- In what ways do algorithms and artificial intelligence agents influence people's lives?
- What consequences and risks are associated with the pervasive use of algorithms?
- Are there policy implications to these risks?
- What can be done to mitigate these risks?
Machine learning algorithms and artificial intelligence systems influence many aspects of people's lives: news articles, movies to watch, people to spend time with, access to credit, and even the investment of capital. Algorithms have been empowered to make such decisions and take actions for the sake of efficiency and speed. Despite these gains, there are concerns about the rapid automation of jobs (even such jobs as journalism and radiology). A better understanding of attitudes toward and interactions with algorithms is essential precisely because of the aura of objectivity and infallibility cultures tend to ascribe to them. This report illustrates some of the shortcomings of algorithmic decisionmaking, identifies key themes around the problem of algorithmic errors and bias, and examines some approaches for combating these problems. This report highlights the added risks and complexities inherent in the use of algorithmic decisionmaking in public policy. The report ends with a survey of approaches for combating these problems.
Algorithms and Artificial Intelligence Agents Influence Many Areas of Life Today
- In particular, these artificial agents influence the news articles read and associated advertising, access to credit and capital investment, risk assessments for convicts, and others.
This Reliance on Artificial Agents Carries Risks that Have Caused Concern
- The potential for bias is one concern. Algorithms give the illusion of being unbiased but are written by people and trained on socially generated data. So they can encode and amplify human biases. Use of artificial agents in sentencing and other legal contexts is one area in particular that has caused concerns about bias.
- Another concern is that increasing reliance on artificial agents is fueling the rapid automation of jobs, even jobs that would seem to rely heavily on human intelligence, such as journalism and radiology.
- Among other risks are the possibility of hacked reward functions (an issue with machine learning) and the inability to distinguish among cultural differences.
Remedies Will Most Likely Require a Combination of Technical and Nontechnical Approaches
- Reliance on algorithms for autonomous decisionmaking requires equipping them with means of auditing the causal factors behind decisions.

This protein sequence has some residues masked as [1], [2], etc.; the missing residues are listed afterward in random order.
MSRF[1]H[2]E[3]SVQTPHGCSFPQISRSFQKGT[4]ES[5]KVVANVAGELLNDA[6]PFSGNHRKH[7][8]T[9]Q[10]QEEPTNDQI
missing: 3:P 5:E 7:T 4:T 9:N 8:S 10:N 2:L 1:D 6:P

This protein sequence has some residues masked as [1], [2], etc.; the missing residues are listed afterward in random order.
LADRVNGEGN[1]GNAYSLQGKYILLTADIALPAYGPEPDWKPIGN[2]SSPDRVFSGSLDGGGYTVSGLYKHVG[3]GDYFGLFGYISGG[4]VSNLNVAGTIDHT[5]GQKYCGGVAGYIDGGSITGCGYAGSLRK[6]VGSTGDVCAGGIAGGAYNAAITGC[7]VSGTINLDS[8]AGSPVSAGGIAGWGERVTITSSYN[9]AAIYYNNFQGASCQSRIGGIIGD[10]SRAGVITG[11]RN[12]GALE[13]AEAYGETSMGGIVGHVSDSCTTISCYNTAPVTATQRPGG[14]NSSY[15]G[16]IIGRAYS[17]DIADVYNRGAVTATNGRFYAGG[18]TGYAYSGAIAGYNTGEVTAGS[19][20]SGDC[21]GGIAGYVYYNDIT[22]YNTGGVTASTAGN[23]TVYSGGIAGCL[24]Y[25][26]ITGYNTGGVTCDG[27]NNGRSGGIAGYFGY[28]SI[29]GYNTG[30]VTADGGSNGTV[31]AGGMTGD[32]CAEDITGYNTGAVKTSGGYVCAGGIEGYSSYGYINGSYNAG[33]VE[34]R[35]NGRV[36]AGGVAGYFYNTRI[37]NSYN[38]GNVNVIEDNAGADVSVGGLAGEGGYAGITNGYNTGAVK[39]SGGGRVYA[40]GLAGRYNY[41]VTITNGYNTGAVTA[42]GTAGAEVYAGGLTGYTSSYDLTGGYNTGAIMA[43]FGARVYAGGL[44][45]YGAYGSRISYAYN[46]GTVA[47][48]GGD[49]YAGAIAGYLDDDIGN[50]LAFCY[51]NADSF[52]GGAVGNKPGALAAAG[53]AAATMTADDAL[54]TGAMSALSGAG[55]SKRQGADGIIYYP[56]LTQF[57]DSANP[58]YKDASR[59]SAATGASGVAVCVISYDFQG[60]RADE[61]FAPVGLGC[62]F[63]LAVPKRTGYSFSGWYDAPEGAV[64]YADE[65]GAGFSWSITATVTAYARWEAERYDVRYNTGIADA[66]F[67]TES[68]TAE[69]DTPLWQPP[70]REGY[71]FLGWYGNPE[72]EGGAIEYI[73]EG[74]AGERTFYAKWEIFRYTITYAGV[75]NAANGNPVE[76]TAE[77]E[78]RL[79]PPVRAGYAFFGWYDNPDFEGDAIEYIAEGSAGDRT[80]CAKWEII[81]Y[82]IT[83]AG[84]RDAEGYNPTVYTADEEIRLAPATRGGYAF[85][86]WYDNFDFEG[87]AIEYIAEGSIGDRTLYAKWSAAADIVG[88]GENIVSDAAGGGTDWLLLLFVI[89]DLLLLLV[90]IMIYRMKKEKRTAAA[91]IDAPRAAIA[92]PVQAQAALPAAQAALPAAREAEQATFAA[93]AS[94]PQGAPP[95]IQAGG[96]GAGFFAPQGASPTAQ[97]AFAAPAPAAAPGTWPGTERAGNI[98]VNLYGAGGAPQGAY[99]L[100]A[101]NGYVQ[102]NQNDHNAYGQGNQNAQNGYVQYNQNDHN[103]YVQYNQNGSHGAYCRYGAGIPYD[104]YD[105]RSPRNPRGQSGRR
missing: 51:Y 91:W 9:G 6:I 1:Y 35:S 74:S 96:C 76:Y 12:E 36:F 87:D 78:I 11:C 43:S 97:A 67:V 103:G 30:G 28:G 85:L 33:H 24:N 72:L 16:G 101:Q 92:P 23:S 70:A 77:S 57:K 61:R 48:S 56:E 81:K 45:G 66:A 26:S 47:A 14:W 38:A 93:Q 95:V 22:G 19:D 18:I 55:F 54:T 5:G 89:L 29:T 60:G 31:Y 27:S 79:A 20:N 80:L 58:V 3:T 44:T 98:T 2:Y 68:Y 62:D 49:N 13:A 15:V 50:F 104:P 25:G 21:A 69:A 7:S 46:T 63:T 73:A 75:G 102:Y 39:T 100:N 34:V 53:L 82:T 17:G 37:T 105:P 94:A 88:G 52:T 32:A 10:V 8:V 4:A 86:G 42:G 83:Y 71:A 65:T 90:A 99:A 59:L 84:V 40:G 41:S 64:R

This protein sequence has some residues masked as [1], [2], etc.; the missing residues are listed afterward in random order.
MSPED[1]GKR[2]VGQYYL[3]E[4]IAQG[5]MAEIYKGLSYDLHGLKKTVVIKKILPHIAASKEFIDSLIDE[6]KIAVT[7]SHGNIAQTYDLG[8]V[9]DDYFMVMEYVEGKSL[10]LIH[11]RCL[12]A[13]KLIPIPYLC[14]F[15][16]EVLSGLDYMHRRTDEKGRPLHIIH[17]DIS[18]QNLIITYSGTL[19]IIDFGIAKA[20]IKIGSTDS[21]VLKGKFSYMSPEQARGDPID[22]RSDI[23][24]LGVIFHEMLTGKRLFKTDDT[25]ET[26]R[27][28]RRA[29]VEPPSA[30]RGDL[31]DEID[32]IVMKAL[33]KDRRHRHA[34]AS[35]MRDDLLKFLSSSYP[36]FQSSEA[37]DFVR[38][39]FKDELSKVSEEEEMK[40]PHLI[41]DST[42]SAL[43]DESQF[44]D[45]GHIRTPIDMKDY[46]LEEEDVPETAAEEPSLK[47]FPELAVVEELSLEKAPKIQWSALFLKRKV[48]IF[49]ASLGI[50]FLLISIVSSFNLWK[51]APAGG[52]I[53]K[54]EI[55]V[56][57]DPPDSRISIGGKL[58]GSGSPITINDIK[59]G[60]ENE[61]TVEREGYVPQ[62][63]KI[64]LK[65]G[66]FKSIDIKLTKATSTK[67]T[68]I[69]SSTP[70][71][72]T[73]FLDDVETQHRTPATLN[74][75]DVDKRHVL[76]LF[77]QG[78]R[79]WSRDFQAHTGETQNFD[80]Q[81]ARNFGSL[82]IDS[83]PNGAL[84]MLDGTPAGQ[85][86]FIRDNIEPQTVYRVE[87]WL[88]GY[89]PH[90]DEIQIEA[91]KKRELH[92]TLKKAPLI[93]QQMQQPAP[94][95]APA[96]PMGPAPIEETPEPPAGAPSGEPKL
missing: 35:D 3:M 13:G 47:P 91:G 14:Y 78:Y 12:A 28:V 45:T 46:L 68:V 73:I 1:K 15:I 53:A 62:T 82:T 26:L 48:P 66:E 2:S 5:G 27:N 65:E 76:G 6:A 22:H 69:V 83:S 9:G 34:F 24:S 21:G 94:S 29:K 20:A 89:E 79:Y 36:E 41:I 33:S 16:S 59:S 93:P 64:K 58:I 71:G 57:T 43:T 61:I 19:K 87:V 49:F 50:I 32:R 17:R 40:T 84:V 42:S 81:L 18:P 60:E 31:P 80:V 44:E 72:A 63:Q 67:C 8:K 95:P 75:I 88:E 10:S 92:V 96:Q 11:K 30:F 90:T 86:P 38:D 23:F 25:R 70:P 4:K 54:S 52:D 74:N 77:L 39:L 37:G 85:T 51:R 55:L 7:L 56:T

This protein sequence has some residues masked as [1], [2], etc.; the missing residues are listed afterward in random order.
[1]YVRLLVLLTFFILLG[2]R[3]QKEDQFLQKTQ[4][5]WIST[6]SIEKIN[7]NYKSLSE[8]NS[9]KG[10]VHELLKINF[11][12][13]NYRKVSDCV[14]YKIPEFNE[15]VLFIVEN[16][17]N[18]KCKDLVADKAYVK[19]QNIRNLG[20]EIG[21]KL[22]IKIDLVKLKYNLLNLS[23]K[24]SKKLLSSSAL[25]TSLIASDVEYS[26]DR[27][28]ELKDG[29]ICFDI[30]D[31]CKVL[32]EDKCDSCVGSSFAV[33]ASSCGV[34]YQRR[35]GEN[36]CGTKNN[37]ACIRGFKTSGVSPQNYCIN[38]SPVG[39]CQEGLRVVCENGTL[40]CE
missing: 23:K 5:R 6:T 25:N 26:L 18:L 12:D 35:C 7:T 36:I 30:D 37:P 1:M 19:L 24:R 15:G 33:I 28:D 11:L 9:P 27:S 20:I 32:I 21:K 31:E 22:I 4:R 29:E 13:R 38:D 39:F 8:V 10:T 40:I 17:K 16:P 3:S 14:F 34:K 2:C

- Algorithms can lead to inequitable outcomes. Instilling a healthy dose of informed skepticism in the public would help reduce the effects of automation bias.
- Training and diversity in the ranks of algorithm developers could help improve sensitivity to potential disparate impact problems.
- Identify critical services and subsystems that require "human-in-the-loop" decisionmaking. Selection criteria may include high-risk systems or systems that require special accountability. Limit the role of artificial agents in these systems to a strictly advisory capacity. Emphasize the need for the ability to audit the results of these advisory artificial agents.
- Establish best practices for auditing algorithmic decisionmaking aids designed for use in government services and policy domains (e.g., the criminal justice system and social services administration). This should include specific guidance discouraging the use of unaccredited third-party black-box algorithmic solutions. Audit procedures should also address questions of disparate impact.
- Adopt standardized disclosure practices to inform stakeholders when decisions affecting them are algorithmically generated. Institute standard procedures for appealing or reviewing such decisions.
- Invest science research funds in research on algorithmic disparate impact. Engage with the commercial artificial intelligence community to share best practices.
- Address diversity issues in the science, technology, engineering, and math educational pipeline. Update accreditation guidelines for engineering school to include more training on the effects of technology on society and sociotechnical systems more generally.
This project is a RAND Venture. Funding for this venture was provided by philanthropic contributions from RAND supporters and income from operations. The research was conducted by the Center for Global Risk and Security (CGRS), part of International Programs at the RAND Corporation.
This report is part of the RAND Corporation Research report series. RAND reports present research findings and objective analysis that address the challenges facing the public and private sectors. All RAND reports undergo rigorous peer review to ensure high standards for research quality and objectivity.
This document and trademark(s) contained herein are protected by law. This representation of RAND intellectual property is provided for noncommercial use only. Unauthorized posting of this publication online is prohibited; linking directly to this product page is encouraged. Permission is required from RAND to reproduce, or reuse in another form, any of its research documents for commercial purposes. For information on reprint and reuse permissions, please visit www.rand.org/pubs/permissions.
The RAND Corporation is a nonprofit institution that helps improve policy and decisionmaking through research and analysis. RAND's publications do not necessarily reflect the opinions of its research clients and sponsors.